What should I do?

The best way to figure out whether you should cross-promote or use ads is to either plug your data warehouse into a machine learning algorithm or run a bunch of A/B tests. For example, you could run an A/B test to see where to place your ads.

Decision four: Which players should I show more IAP offers to?

Not every player reacts in the same way to offers and In-App Purchases. With the right data, you can start creating groups and divide your players into different categories (this is especially important for your whales). You can change which offers you show them. Perhaps you give offers on cosmetic items to one group, while you show another loot boxes in bigger bundles.

What queries should I run?

SELECT game_id, user_id AS user_with_potential_to_spend_in_that_game

FROM `project_id.dataset_id.player_checkpoint`

WHERE checkpoint = “2021-01-01”

AND revenue_usd IS NULL

AND user_id IN (


FROM `project_id.dataset_id.player_checkpoint`

WHERE checkpoint = “2021-01-01”

AND is_paying_today


This query shows you players that were active today and made an in-app purchase in at least one of your games. You can then see which other games they play and did not spend in, so that you can make them an offer.

Decision five: Which players should I show more ads to?

Similarly, if you create groups of players you can spot which players drop off your game when they see ads. When they next download a game from you, you can make sure to show them fewer adverts and keep them around for longer. You could even show them the option to remove the ads.

Likewise, you can add a player to a group that doesn’t make In-App Purchases. With this group, you can deliberately show them more adverts, show them more offers encouraging them to spend, or add rewards for their patience.

Decision six: What should I do with my weakest games?

Don’t write off a low-earning game, just because it’s not creating revenue. Perhaps it has other uses. For example, it could help you discover whales or introduce your players to your other titles. You can use these games to find your best players and even drill down further, creating a group: “Players who play more than one of our games.”

You can also look at why those games are performing poorly. Are there too many ads? Do they have different features? Is it the genre? Learning this, you can experiment and make tweaks to see what works. You can then use this knowledge on your better-earning games to really see a difference.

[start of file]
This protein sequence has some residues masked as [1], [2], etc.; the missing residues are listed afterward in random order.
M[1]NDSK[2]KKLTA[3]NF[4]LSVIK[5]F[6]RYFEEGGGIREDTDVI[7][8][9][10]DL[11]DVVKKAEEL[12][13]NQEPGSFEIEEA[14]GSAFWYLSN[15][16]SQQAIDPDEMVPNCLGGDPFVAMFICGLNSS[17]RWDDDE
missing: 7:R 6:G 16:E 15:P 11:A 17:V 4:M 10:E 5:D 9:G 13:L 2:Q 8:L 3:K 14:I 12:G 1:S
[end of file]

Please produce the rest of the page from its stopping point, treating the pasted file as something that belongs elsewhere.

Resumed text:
Decision seven: Which players are likely to give good reviews?

Even low-spending players can have value in other ways. When creating your groups, look for players that often give good reviews. (Often these are the ones with the highest playtime, installed a long time ago, spent a lot of money or have had no bugs flagged.) You can now create a new group and prompt them to leave you reviews.

If you need to give them more incentive, give them a freebie for their time. They’ll see that you value them and are even more likely to leave a positive review.

Decision eight: Which levels are best for my tutorial?

Spotting a tricky level can help you see whether you need to improve your tutorial. It could be that you didn’t explain a concept well enough or that your players aren’t remembering a certain mechanic. It could even be a bug that needs fixing.

If you see a problem during your onboarding, it’s best to remove it and stick it in for review. Rather than leaving it while you try to solve the problem. A quick decision now can help increase the playtime and retention.

What queries should I run?

SELECT progression_1, progression_status, COUNT(DISTINCT(player_id)) AS players

FROM project_id.dataset_id.progression_checkpoint

WHERE checkpoint >= “2020-01-01” AND checkpoint < “2020-01-08”

AND game_id = 123456

GROUP BY progression_1, progression_status

ORDER BY progression_1 ASC, progression_status DESC

Decision nine: Which countries should I spend my advertising on?

You’ll find that some countries will give you players who spend money, while others are useful to run tests. With the right searches, you’ll find out which gives you the best Lifetime Value. These are the countries you want to take the least risks with and show the most ads to.

Meanwhile, countries with low Lifetime Value are useful for soft launches, releasing major patches to make sure they’re working and big experiments.

What queries should I run?

SELECT checkpoint, country_code, game_id, COUNT(DISTINCT user_id) as DAU

FROM project_id.dataset_id.player_checkpoint

WHERE checkpoint >= ‘2020-01-01’ AND checkpoint < ‘2020-01-08’

AND checkpoint = install_ts

AND country_code IN (‘US’, ‘GB’, ‘SA’, ‘CN’, ‘FR’, ‘AU’, ‘BR’)

GROUP BY checkpoint, country_code, game_id

ORDER BY checkpoint DESC

Get started with our Player Warehouse

We designed our Player Warehouse specifically with developers in mind. It brings together the data from all your games, connects with our other tools and lets you link up with third-party applications. Get started and make the most of your games.